Rios and Salem take out a foe in “Army of Two: The 40th Day.”

Rios and Salem take out a foe in “Army of Two: The 40th Day.” (Electronic Arts)

Rios and Salem take out a foe in “Army of Two: The 40th Day.”

Rios and Salem take out a foe in “Army of Two: The 40th Day.” (Electronic Arts)

When you help make a mess, you need to help clean it up.

That’s the moral of "Army of Two: The 40th Day," the M-rated shooter from Electronic Arts.

Tyson Rios and Elliot Salem are a pair of mercenaries hired to place some electronic devices around the city of Shanghai. However, the two have a definite "oops moment" when they watch missiles rain down on the spots where they planted the electronics and an army of other mercenaries descends on the Chinese metropolis. They decide escape is the best option.

It’s your job to guide the pair through the blasted streets or, even better, team up with a friend for a co-op escape adventure.

It’s definitely a two-man adventure, with help needed for climbing walls, healing wounds, sneaking up on enemies or sniping multiple foes. The game also offers some unusual options, such as a back-to-back fighting stance that’s very useful in target-rich environments. It’s cool, but you’ll get much more use out of the "aggro" feature. When one member of the team creates a lot of commotion — blazing away with his rifle, throwing grenades and such — the enemies focus on him and ignore his teammate. This enables the "hidden" member to flank and take out enemies with less risk.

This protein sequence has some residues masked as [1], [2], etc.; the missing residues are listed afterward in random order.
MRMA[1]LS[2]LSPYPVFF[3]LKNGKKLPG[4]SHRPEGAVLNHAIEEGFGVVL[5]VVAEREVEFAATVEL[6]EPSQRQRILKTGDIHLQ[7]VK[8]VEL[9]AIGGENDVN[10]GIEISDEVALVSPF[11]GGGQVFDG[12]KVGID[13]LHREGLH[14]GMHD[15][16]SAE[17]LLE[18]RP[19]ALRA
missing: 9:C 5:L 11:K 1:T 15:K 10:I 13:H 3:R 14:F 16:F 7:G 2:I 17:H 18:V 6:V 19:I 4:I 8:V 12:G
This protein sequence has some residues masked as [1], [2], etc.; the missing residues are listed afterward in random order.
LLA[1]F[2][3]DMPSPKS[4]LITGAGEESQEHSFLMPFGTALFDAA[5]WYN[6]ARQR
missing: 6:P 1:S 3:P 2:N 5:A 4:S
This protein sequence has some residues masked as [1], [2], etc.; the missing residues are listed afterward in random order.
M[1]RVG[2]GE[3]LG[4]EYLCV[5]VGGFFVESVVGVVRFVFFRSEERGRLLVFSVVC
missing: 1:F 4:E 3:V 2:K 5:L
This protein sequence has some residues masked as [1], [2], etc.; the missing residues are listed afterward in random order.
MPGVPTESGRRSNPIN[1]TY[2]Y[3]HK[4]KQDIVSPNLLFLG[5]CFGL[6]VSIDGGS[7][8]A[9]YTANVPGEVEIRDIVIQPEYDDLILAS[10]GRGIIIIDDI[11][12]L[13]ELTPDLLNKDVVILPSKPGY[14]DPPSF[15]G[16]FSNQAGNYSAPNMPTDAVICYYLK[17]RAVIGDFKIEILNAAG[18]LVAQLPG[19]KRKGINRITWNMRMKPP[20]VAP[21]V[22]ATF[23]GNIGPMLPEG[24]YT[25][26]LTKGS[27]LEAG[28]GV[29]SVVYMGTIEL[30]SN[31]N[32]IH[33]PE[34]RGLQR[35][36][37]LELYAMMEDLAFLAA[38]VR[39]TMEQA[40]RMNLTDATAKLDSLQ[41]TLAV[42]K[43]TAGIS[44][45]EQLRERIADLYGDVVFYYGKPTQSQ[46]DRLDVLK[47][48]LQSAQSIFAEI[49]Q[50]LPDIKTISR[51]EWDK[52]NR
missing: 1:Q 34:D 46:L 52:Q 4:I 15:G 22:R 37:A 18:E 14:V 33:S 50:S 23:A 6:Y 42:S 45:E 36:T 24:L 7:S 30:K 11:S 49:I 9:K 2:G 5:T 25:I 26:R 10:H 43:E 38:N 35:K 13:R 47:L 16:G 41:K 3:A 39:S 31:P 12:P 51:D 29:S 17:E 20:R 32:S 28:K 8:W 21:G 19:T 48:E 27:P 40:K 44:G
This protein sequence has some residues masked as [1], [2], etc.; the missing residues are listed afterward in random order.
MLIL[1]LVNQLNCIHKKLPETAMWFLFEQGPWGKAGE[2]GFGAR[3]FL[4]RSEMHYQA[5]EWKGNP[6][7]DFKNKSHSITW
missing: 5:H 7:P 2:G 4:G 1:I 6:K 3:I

This is all pretty similar to the original "Army of Two." The major change is the addition of an excellent karma system, which adds some fascinating layers to the story. At various points during the story, you will be asked how to react to a character you’ve encountered. Do you shoot that mercenary? Do you tell the kid to pick up the rifle? Do you let the creepy guy go into the room with the frightened woman? In most cases, you have to decide between being honorable or taking a nice wad of cash. Whatever you decide, you see a brief cut scene that details the results of your decision. Most play out in interesting and unexpected ways. In addition to these occasions, you will encounter many civilians being held by the invading mercenaries. You must decide whether to go in with guns blazing — possibly killing the hostages — or to incapacitate the enemies through less lethal means. Hint: Freed civilians are usually very generous.

These and other interactions require a control scheme that’s a bit complex. As a result, I spent a while doing things like hurling grenades instead of sneaking up and incapacitating hostage-holding foes. However, after overcoming the learning curve, the controls seemed second nature.

The campaign is on the short side — clocking in at about five hours, which seems to be a trend among shooting games. The game is very linear. Exploration will reveal a few treats, but there’s little that isn’t directly related to the story line. The game offers online co-op and competitive modes and a survival mode.

The firefights are generally intense and challenging. Although the enemies aren’t the brightest, they’re plentiful enough and deadly enough to require a good amount of cooperation — meaning wise use of "aggro."

The graphics are very good. The character renderings and animations are realistic and detailed and the gritty Shanghai settings are filled with depth and texture.

Overall, "The 40th Day" is an exciting co-op adventure and a worthy follow-up to the original "Army of Two."

Platforms: Xbox 360, PlayStation 3 (tested), PlayStation Portable

On the

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